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“Bite-Size Bits of Local, National, and Global History”
Near Mechanicsburg in Hampshire County, West Virginia — The American South (Mid-Atlantic)
 

The Ditch as a Second Line of Defense

 
 
The Ditch as a Second Line of Defense Marker image. Click for full size.
By Craig Swain, November 27, 2009
1. The Ditch as a Second Line of Defense Marker
A tree fall damaged the marker, which was laying on the ground at the time these photos were taken.
Inscription. Around the outside of the central redoubt is the ditch, a significant obstacle attackers would have to climb through to assault the redoubt. At Fort Mill Ridge, the ditch also appears to have been used as a trench from which defending infantry could fire.

From the two southern corners of the redoubt, extensions, or covered ways, connect the ditch to the outer ring of entrenchments. The east-west line created by the covered ways and the ditch of the redoubt provided a second line of defense from attack down the ridge from the south.

At the corners of the redoubt are projecting earthen mounds, or traverses. These projections had several defensive purposes. They strengthened the corner by providing a location in the ditch for fire from the corner as well as a crossing fire along the face of the redoubt. The traverses provided protection for men in one segment of the ditch from explosions in an adjacent segment. They also helped prevent attackers from firing directly down the line of the ditch from the side. Additionally, the traverses could have been used as an additional earthwork from behind which to fire at attackers.

Tues 26. fair wether. I was wagon gard today. we went 8 mils after hay. thair was a drill this eaving. Wed 27. pleasant day. we had drill this eaving. Thur 28. pleasant day
The Ditch as a Second Line of Defense Marker image. Click for full size.
By Craig Swain, November 27, 2009
2. The Ditch as a Second Line of Defense Marker
I was on furtigue today a diggin refell pits.
thair was drill today. Fri 29. the wether is pleasnt we had dress parid today.

Diary of Joshua Winters, May, 1863.
 
Location. 39° 19.422′ N, 78° 47.625′ W. Marker is near Mechanicsburg, West Virginia, in Hampshire County. Marker can be reached from Fort Mill Ridge Park Road, on the right when traveling east. Click for map. Located at trail stop 6 on the tour of Fort Mill Ridge Park. Marker is in this post office area: Burlington WV 26710, United States of America.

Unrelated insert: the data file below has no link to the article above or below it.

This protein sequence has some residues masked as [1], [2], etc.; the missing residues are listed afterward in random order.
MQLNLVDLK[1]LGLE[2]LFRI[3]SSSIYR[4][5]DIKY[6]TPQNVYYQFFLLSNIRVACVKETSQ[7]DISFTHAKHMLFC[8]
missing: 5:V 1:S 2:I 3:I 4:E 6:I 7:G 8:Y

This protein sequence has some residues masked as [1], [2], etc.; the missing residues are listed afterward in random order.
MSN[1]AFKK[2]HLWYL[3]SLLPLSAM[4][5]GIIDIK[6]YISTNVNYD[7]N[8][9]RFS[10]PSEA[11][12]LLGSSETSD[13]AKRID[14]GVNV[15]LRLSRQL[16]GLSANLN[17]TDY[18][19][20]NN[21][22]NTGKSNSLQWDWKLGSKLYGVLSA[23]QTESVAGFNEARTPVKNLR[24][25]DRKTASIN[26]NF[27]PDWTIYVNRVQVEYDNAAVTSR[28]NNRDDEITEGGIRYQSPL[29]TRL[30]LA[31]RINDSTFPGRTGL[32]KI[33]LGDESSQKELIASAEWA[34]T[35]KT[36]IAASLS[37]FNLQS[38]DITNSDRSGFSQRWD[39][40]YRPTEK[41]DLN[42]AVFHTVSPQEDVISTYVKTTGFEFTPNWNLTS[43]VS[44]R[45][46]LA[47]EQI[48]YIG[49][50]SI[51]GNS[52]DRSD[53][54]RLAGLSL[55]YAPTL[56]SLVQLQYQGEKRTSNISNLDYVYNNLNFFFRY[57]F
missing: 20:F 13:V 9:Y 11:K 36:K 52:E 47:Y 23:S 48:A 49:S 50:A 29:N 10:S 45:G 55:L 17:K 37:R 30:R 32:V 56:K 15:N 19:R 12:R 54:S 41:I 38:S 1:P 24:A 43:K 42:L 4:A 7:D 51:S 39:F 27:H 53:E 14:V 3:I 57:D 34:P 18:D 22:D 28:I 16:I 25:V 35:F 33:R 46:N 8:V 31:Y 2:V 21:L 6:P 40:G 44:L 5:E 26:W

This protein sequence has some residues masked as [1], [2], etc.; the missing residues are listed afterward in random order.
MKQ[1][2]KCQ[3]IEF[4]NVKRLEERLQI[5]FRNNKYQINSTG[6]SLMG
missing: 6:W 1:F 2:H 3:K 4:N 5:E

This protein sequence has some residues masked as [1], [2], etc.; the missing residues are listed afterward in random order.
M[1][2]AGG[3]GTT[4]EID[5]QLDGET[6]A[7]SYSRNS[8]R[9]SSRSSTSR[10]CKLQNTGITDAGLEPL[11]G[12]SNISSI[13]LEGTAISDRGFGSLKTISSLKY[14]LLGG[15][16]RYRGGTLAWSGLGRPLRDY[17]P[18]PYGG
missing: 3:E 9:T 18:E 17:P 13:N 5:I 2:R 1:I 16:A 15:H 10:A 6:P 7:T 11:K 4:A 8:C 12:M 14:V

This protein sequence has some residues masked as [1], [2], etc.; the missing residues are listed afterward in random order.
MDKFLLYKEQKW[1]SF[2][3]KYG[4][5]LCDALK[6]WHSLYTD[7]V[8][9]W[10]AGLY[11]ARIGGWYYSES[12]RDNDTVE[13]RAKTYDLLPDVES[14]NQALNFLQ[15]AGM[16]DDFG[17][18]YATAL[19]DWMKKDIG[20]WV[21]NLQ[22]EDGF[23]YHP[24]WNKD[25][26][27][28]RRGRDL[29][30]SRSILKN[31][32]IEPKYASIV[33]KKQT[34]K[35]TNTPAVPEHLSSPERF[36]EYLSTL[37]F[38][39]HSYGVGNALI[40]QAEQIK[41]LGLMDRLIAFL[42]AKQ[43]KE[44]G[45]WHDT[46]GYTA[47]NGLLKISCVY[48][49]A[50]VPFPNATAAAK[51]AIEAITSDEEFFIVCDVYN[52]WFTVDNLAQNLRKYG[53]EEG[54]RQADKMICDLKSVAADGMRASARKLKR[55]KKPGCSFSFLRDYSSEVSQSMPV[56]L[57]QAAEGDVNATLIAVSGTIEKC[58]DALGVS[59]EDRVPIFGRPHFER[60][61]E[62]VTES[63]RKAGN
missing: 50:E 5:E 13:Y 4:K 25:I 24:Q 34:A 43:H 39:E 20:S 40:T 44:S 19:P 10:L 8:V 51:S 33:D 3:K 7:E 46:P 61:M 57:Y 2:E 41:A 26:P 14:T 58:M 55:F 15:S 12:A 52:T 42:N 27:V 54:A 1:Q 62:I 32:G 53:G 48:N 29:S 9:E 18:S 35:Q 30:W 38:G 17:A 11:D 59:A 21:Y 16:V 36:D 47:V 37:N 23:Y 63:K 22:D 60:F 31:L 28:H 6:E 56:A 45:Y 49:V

Other nearby markers. At least 8 other markers are within walking distance of this marker. Interior of the Central Redoubt (a few steps from this marker); The Central Redoubt (within shouting distance of this marker); An Outpost in Enemy Territory (within shouting distance of this marker); Control of the Mechanicsburg Gap (within shouting distance of this marker); Engagement with McNeill's Rangers (within shouting distance of this marker); Abandonment of Fort Mill Ridge (within shouting distance of this marker); Construction of Fort Mill Ridge (within shouting distance of this marker); The Civil War in the South Branch Valley (about 300 feet away, measured in a direct line). Click for a list of all markers in Mechanicsburg.
 
More about this marker. On the lower left of the marker is a diagram
Southeast Corner of Redoubt image. Click for full size.
By Craig Swain, November 27, 2009
3. Southeast Corner of Redoubt
The redoubt wall (on the left) at the southeast corner. Note the traverse, in the center, and the ditch around the redoubt wall. Beyond to the right is a connection trench known as a covered way.
showing the profile of the works. On the upper right is an illustration showing soldiers at work constructing fortifications.
 
Categories. Forts, CastlesWar, US Civil
 
Covered Way Leading to Southwest Corner of Bastion image. Click for full size.
By Craig Swain, November 27, 2009
4. Covered Way Leading to Southwest Corner of Bastion
Southwest Corner of Bastion image. Click for full size.
By Craig Swain, November 27, 2009
5. Southwest Corner of Bastion
A traverse extends from that corner toward the camera. Notice how the ditch turns outward at the traverse, then around at the apex. As noted in the text, this arrangement blocked enemy fire along the line of the ditch.
 
 
Credits. This page originally submitted on , by Craig Swain of Leesburg, Virginia. This page has been viewed 839 times since then and 13 times this year. Photos:   1, 2, 3, 4, 5. submitted on , by Craig Swain of Leesburg, Virginia. This page was last revised on June 16, 2016.
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